Will non-banks be bound by debt-to-income rules?

Proposed changes should strengthen housing market - Basecorp Finance

Will non-banks be bound by debt-to-income rules?

Proposed debt-to-income restrictions will have limited impact on business at Basecorp Finance, its chief financial officer says.

More widely, the Financial Services Federation is confident that the proposed restrictions apply only to mainstream banks.

Debt-to-income ratios (DTIs) have been on the radar since 2021, when the Reserve Bank said that debt serviceability restrictions such as a DTI limit were likely to be the most effective additional tool to support financial stability and sustainable house prices.

Finance Minister Grant Robertson agreed “in principle” to allow the Reserve Bank to implement DTIs, on the condition that their implementation would have limited impact on first home buyers.

The Reserve Bank is now consulting on proposed DTI limits in conjunction with a loosening of LVR rules. A Reserve Bank of New Zealand spokesperson confirmed to NZ Adviser that the proposed DTI restrictions only apply to bank lending, specifically mortgage lending.

DTIs have ‘limited impact’ on business - Basecorp Finance

Basecorp Finance chief financial officer John Moody (pictured above left) said that as with other non-banks that issue to capital markets, Basecorp Finance currently calculates and reports on DTI levels to rating agencies as part of its issuance programme.

“We see the proposed DTI restrictions as having a limited impact on business at Basecorp, even if interest rates fall,” Moody said.

Given that serviceability risks are already captured by test rates used across the bank and non-bank sector, Moody said that there was a rationale that DTIs are unnecessary. 

However, the proposed consultation figures (a 20% cap on bank mortgages issued to owner occupiers wanting to borrow over six times’ their gross annual income, seven times’ income for investors) seem “reasonable” and provide “some headroom” as interest rates reduce down the track, he said.

Restrictions won’t apply to non-banks - FSF

Financial Services Federation (FSF) executive director Lyn McMorran (pictured above right) said that based on the Reserve Bank consultation paper, the industry body representing the non-bank sector is “quite certain” that the proposed restrictions won’t apply to anyone other than traditional banks.

“This means that FSF’s members that are non-bank deposit takers (NBDT’s) and non-bank housing lenders will not be affected, and therefore will continue to be able to offer valuable, competitive offerings when compared to the banks,” McMorran said.

Proposed changes likely to support property market

Moody acknowledged that the sector had been expecting the implementation of DTIs and said that the proposed DTI restrictions mirror those in-place offshore. On balance, the restrictions are useful and have been positively received by the mortgage and finance sector, he said.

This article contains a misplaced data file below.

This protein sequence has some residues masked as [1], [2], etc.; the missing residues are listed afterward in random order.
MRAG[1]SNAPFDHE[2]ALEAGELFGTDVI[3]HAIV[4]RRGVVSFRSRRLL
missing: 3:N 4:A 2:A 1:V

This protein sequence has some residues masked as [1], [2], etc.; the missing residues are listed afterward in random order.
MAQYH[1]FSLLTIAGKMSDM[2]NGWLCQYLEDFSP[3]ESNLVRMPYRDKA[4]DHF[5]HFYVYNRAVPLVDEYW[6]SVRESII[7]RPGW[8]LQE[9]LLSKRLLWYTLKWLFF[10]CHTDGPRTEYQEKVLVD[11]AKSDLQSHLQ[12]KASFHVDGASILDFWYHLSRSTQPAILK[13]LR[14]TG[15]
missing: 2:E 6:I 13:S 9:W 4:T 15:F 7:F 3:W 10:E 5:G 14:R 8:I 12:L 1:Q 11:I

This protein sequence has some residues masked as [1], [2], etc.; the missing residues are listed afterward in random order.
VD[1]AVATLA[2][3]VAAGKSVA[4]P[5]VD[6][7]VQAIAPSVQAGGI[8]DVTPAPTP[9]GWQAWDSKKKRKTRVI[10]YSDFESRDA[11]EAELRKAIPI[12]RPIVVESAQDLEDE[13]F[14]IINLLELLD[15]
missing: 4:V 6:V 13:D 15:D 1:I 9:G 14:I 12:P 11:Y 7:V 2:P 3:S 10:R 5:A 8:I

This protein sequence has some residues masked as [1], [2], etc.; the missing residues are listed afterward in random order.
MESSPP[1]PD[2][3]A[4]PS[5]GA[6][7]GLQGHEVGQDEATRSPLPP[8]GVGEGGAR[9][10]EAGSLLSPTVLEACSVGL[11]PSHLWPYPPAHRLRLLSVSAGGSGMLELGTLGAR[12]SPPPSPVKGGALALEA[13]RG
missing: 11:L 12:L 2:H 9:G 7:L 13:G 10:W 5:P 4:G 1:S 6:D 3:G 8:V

“When combined with adjustments to LVR restrictions, we think they should provide further buoyancy to the housing market,” Moody said.

Feedback from mortgage advisers included a need for clarity on how ‘income’ is defined, and to consider small business owners leveraging residential lending for capital needs.

Moody acknowledged that there was “plenty of work to do on the detail” and noted that the consultation period, which ends on March 12, would provide an opportunity for banks and the wider finance sector to respond.

Non-bank members ‘committed’ to responsible lending - FSF

McMorran said that FSF members were “committed to responsible lending”, ensuring that even without being subject to the proposed DTI restrictions, their borrowers would not be placed into situations of hardship.

“It simply comes down to ensuring the loan is affordable, rather than the level of DTI or LVR,” she said.

Proposed loosening of LVRs ‘positive’ for investors

The RBNZ is also proposing to increase the speed limits on low deposit lending to owner-occupiers and investors.

The cap on loans to borrowers with less than 20% deposit (over 80% LVR) would increase to 20% of a bank’s total new owner-occupier lending (up from 15%).  For investors, it would increase the high-LVR threshold to 70%, allowing 5% of a bank’s new investor lending to be to borrowers with deposits of less than 30% (over 70% LVR).

Moody said that Basecorp Finance had always capped loan-to-value ratios (LVRs) at 80%, confirming there would be no change to its approach to owner-occupier lending. The non-bank lender expects the proposed LVR changes to be positive for the investor segment, which he said was showing positive signs of momentum.

“We expect to see Basecorp benefit from this change and mirror these new LVR caps in our lending policy,” Moody said.

When combined with DTI restrictions, on balance, the changes should be “net-positive” for the non-bank sector, he said.

“We think the main drag on origination volumes for non-banks, being higher interest rates, will remain and we continue to see the RBNZ pushing back against market expectations of a 2024 cut,” Moody said.

Basecorp Finance writes both CCCFA-regulated and non-CCCFA regulated loans across short and long terms. 

What are your thoughts on the Reserve Bank’s proposed DTI restrictions and LVRs?  Share your thoughts in the comments section below.